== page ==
While the winter freedom convoy protests and bridge blockades highlighted Canada’s strained supply chains, insured business interruption events linked to logistics problems were common long before the pandemic.
Insurers working with logistics clients note congested ports and a lack of qualified drivers were leading to late deliveries and spoiled goods even before the pandemic, and that commercial coverages have been adapting to the changing situation.
But, while physical supply chain issues can be relatively straightforward, Patrick Maher, senior risk management consultant at Aon Global Risk Consulting Solutions & Risk Control, says there should be equal concern for the digital supply chain – because without the necessary customs forms and other data, goods can’t move.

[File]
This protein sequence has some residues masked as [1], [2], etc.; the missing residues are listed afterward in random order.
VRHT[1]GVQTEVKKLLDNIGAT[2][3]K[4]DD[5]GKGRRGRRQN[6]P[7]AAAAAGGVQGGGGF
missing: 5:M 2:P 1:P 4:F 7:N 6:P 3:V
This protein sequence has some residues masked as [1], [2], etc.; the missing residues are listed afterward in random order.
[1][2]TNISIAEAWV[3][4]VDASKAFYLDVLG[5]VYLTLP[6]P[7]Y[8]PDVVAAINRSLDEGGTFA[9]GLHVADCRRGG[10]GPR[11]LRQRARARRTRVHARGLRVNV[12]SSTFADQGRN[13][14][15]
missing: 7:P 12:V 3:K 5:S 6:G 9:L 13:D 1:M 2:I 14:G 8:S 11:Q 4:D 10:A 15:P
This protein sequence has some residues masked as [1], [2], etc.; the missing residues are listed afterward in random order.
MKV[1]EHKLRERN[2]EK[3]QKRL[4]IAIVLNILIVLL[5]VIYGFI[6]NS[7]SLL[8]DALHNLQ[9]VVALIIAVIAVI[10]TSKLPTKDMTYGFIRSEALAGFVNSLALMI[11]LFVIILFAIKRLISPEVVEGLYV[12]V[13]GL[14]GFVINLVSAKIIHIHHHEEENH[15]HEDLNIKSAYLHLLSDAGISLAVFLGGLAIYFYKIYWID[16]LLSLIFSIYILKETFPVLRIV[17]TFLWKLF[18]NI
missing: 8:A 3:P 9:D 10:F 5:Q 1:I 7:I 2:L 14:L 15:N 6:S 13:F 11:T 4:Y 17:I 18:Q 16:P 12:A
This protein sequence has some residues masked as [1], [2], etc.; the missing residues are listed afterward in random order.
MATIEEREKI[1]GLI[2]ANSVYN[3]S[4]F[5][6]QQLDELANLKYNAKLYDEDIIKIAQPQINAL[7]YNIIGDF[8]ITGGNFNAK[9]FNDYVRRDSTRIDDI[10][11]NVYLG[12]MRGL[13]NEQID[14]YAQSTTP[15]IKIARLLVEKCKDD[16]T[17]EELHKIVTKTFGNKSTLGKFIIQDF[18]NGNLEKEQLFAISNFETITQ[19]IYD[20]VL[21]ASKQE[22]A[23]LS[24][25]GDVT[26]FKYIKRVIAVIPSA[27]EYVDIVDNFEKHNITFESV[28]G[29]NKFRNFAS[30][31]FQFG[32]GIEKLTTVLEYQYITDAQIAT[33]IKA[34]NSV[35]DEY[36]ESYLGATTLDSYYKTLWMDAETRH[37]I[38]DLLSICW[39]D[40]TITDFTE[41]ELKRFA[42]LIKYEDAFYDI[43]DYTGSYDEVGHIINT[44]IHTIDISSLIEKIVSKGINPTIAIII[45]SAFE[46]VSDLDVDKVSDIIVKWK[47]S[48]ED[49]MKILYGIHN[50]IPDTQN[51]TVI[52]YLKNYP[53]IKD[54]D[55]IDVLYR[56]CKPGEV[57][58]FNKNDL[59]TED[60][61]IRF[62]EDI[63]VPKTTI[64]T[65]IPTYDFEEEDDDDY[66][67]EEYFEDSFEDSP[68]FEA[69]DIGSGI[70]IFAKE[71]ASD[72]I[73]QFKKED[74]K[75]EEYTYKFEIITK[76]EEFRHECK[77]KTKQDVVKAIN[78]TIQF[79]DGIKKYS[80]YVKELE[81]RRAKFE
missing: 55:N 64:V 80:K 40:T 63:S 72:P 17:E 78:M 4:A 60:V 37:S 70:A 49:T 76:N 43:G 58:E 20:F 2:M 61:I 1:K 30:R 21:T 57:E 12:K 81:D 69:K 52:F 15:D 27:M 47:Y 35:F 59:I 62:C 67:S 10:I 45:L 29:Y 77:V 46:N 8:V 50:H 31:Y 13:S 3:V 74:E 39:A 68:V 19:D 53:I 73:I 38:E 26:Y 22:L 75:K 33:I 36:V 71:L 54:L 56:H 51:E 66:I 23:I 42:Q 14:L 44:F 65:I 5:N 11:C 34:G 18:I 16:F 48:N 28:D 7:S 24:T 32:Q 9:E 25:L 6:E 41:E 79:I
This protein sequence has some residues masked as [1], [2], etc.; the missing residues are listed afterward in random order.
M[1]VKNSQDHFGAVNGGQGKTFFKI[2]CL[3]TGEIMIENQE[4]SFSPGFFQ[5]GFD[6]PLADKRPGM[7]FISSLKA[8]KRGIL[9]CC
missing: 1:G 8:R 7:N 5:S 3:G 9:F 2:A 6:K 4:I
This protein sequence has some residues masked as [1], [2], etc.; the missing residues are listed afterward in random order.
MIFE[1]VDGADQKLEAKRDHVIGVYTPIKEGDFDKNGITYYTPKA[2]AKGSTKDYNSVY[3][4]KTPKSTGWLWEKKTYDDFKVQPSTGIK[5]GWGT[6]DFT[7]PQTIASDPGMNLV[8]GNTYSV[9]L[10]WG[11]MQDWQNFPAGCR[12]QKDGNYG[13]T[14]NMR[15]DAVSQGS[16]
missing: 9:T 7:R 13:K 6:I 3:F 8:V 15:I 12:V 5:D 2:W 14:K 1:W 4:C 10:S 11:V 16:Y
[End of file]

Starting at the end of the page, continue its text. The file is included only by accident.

“The emergence of cyber events within logistics companies [and] cross border companies are growing exponentially,” Maher says. “The key point…is the ability to understand and manage cyber risk around all of these transactions, because all of…these movements [are] based on data and keeping that secure.”
He said a logistics company can have all the trucks it needs but the ability to physically move goods becomes useless if it loses access to its systems following a cyberattack.
While logistics companies are maturing around the need to protect their data, Maher says they must also learn to view the digital supply chain as being just as important as the physical one.
These days, instead of breaking into railcars and stealing the goods, thieves are simply stealing the data – much of which is sensitive – and locking the owners’ access with ransomware. Without the paperwork to clear the border, goods are stuck.